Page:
Iago Lowe Hale, Ph.D.

Iago Lowe Hale, Ph.D.

Assistant Professor, Specialty Crop Improvement

Educational Background:

Ph.D., Plant Breeding and Genetics, University of California, Davis, 2011
M.Sc., International Agricultural Development, University of California, Davis, 2007
B.A., Physics/Religion, Dartmouth College, 1997

Courses to be Taught:

SAFS 733: Advanced Topics in Sustainable Agriculture (capstone; offered in spring semesters)
BIOL 933: Design, Analysis, and Interpretation of Experiments

General Area of Interest and/or Specialty:

I am interested in the characterization, maintenance, and utilization of crop genetic diversity as means of enhancing small farm viability, rural livelihoods, food security, and ecosystem integrity. This is to say that my work in the fields of plant genetics and breeding (traditional and molecular) stems not from a basic but a decidedly applied research interest with significant socioeconomic and ecological implications. For me, crop improvement is fundamentally about increasing the options available to both growers and consumers within a context of dynamic market forces, increasing land-use pressures, and uncertain environmental factors.

Motivated by this larger framework, the research objectives of my integrated plant breeding and plant molecular genetics/genomics program are: 1) To increase agricultural opportunities in New England by developing and providing improved germplasm to producers; 2) To develop molecular markers and genetic resources to support my breeding work and that of the larger plant improvement community, particularly in developing countries; and 3) To contribute to our understanding of the genetic bases of key traits at various scales, from individual plants (e.g. disease resistance) to whole farm systems (e.g. weed suppression) to landscapes (e.g. nutrient uptake).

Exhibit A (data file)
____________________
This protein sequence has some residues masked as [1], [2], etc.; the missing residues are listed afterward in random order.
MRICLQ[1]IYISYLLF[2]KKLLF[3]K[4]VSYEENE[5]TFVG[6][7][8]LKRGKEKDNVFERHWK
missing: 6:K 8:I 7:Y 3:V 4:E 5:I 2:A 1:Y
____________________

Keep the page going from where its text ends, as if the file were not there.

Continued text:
In the field, classical breeding methods remain necessary for the practical development and delivery of improved plant varieties. In the lab, trait dissection, gene mapping, gene characterization, and molecular marker development can provide valuable information and support to breeding efforts. The integration of these field and lab components in one program insures that my basic genetic research stays consistently grounded in real-world production and is pursued with a firm commitment toward deployment.

A variety of research opportunities for students are available in my lab (http://www.unh.edu/halelab); please contact me if you are interested in learning more.

Selected Publications:

Hale I, Mamuya I, and Singh D (2012) Sr31-virulent races (TTKSK, TTKST, and TTTSK) of the wheat stem rust pathogen Puccinia graminis f. sp. tritici are present in Tanzania. Plant Disease (in press)

Hale I, Zhang X, Fu D, and Dubcovsky J (2012) Registration of tetraploid and hexaploid wheat lines carrying the partial stripe rust resistance gene Yr36Gpc-B1 high grain protein content allele. Journal of Plant Registrations (in press)

Lowe I, Jankuloski L, Chao S, Chen X, See D, and Dubcovsky J (2011) Mapping and validation of QTL which confer partial resistance to broadly virulent post-2000 North American races of stripe rust in hexaploid wheat. Theoretical and Applied Genetics 123:143-157

Lowe I, Cantu D, and Dubcovsky J (2011) Durable resistance to the wheat rusts: integrating systems biology and traditional phenotype-based research methods to guide the deployment of resistance genes. Euphytica 179:69-79

Olson E, Brown-Guedira G, Marshall DS, Jin Y, Mergoum M, Lowe I, and Dubcovsky J (2010) Genotyping of U.S. wheat germplasm for presence of stem rust resistance genes Sr24, Sr36 and Sr1RSAmigo. Crop Science 50:668-675

Iago Hale
Rudman Hall, Room 385
Durham, NH 03824